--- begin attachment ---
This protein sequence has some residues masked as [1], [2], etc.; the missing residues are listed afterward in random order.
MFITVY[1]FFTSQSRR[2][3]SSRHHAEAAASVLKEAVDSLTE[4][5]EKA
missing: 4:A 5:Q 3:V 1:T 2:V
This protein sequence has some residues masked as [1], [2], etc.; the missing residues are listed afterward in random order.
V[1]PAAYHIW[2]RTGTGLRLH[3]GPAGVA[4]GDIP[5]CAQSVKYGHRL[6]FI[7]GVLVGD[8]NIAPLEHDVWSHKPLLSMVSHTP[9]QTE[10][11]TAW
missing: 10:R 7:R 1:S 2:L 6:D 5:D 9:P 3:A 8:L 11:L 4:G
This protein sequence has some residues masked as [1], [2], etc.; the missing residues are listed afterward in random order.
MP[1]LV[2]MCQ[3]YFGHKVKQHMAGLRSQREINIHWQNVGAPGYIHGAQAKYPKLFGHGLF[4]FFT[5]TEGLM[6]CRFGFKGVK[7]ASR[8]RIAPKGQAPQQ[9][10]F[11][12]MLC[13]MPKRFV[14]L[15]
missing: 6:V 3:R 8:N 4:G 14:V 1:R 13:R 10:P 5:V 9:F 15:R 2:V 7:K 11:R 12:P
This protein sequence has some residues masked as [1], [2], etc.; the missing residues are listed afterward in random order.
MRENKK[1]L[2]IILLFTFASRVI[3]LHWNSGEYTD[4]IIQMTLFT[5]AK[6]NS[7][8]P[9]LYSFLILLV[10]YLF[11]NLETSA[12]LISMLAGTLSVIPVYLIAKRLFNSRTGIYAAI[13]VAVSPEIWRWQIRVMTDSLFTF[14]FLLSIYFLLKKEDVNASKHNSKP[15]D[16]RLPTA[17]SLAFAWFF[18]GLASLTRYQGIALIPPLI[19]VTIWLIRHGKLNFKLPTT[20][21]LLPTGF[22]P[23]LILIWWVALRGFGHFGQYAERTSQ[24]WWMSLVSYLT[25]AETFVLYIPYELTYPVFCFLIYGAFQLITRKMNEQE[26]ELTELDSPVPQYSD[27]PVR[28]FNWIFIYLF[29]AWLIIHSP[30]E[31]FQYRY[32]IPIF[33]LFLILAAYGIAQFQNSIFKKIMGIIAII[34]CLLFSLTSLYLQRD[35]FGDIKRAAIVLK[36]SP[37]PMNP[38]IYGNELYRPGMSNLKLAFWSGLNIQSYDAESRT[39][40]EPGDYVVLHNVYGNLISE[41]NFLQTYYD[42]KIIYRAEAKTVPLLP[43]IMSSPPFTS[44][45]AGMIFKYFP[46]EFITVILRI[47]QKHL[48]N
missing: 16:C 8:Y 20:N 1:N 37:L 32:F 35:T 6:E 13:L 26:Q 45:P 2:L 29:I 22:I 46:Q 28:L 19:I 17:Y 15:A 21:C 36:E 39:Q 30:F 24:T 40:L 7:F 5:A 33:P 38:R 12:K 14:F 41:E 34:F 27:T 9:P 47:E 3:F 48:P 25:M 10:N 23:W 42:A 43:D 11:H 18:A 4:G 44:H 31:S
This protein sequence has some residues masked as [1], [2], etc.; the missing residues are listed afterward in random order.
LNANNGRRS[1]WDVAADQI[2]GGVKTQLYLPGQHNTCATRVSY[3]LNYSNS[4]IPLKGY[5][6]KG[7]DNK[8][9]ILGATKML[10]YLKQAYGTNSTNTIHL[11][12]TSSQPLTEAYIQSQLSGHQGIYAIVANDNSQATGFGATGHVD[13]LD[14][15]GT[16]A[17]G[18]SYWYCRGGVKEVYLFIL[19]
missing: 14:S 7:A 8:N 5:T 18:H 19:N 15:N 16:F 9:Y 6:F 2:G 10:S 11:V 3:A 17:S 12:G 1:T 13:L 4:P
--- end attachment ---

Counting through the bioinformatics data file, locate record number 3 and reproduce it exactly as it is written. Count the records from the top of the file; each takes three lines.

This protein sequence has some residues masked as [1], [2], etc.; the missing residues are listed afterward in random order.
MP[1]LV[2]MCQ[3]YFGHKVKQHMAGLRSQREINIHWQNVGAPGYIHGAQAKYPKLFGHGLF[4]FFT[5]TEGLM[6]CRFGFKGVK[7]ASR[8]RIAPKGQAPQQ[9][10]F[11][12]MLC[13]MPKRFV[14]L[15]
missing: 6:V 3:R 8:N 4:G 14:V 1:R 13:R 10:P 5:V 9:F 15:R 2:V 7:K 11:R 12:P